Soho Crime, 336 pages, $26.95
Taiwan, a large island off the coast of the People’s Republic of China, was the last stronghold of Chiang Kai-shek, who maintained that his party was the official ruling party of all China. However, the Communist Party was eventually accepted as the actual ruling party by all the major nations of the world. Taiwan, with its mix of Japanese, Chinese, and aboriginal cultures, is a roiling sea of people and religions. Jing-nan, Lin’s protagonist, explains, “We have twenty-three million people, the same population as Texas, packed on an island slightly bigger than Maryland.”
As a punk music-influenced teenager just starting off into manhood, Chen Jing-nan was avowedly atheistic and rebellious. His girlfriend, Zheng-lian, shared his beliefs. They were both smart and ambitious. The first step in their plan was to attend school in the U.S. Jing-nan became Johnny and Zheng-lian became Julia.
Unfortunately, Jing-nan’s parents both died, leaving him the family food stall in the famous Shilin Night Market. Jing-nan had vowed to claim Julia’s hand in marriage after he became successful, a vow increasingly difficult to keep. Unknown to Jing-nan/Johnny, his family owed a great monetary debt to a gangster. Instead of continuing with his American education, Jing-nan had to return to Taipei to keep the food stall going. As a matter of honor, he refused to contact Julia about his reversal of fortune. When Ghost Month begins, it has been several years since he has had contact with Julia. During that time, Jing-nan has assumed that Julia graduated from college and remained in the U.S. with a good job.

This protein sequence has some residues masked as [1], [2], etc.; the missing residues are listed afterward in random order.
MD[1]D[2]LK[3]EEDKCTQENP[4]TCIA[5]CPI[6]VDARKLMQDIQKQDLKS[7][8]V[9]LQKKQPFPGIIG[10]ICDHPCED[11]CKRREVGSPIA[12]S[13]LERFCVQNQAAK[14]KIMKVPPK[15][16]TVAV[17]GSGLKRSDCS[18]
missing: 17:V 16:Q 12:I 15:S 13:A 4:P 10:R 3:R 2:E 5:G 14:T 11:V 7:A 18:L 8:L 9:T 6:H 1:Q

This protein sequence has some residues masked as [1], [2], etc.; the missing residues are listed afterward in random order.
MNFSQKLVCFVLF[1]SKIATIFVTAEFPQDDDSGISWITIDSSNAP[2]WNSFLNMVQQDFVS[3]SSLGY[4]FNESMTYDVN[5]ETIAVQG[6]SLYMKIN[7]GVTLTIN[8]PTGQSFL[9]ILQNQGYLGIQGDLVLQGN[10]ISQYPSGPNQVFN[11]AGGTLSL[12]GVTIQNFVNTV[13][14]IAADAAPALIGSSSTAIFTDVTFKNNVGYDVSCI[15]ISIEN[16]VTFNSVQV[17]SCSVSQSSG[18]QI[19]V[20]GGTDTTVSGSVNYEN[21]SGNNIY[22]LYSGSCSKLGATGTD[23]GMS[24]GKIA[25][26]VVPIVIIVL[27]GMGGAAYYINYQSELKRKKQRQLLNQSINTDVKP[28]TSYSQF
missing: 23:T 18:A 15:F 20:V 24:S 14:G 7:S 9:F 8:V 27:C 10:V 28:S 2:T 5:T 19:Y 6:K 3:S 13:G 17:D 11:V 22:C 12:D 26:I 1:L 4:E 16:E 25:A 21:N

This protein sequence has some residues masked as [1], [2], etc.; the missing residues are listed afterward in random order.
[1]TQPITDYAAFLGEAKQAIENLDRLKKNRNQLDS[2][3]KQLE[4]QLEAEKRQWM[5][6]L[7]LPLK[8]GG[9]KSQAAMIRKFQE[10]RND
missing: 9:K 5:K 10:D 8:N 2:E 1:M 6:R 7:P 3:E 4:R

Then one day Jing-nan picks up the newspaper and reads about Julia’s murder at a betel nut stand in Taiwan. Betel nut girls provocatively invite men to buy betel nuts, an intoxicant, from their stands. Sometimes the men are invited to purchase more than just betel nuts. Julia — ambitious, smart Julia — was a betel nut girl.
Everything that Jing-nan knew about Julia fights against that scenario. He knows that he must find out who murdered her. He is especially concerned when he is warned off his investigation by a mysterious ABC (an American-born Chinese).
It wouldn’t be an Ed Lin book if there weren’t also humor in the story. Lin uses descriptions of Jing-nan’s funny and endearing relationships with his two food stall employees, Dwayne and Frankie, and his encounters with eccentric Shilin Market workers to balance Jing-nan’s sad and lonely search for who Julia was.
Because Ghost Month is a book with a great sense of place, a good story, interesting characters, and a tender heart, here’s an MBTB star.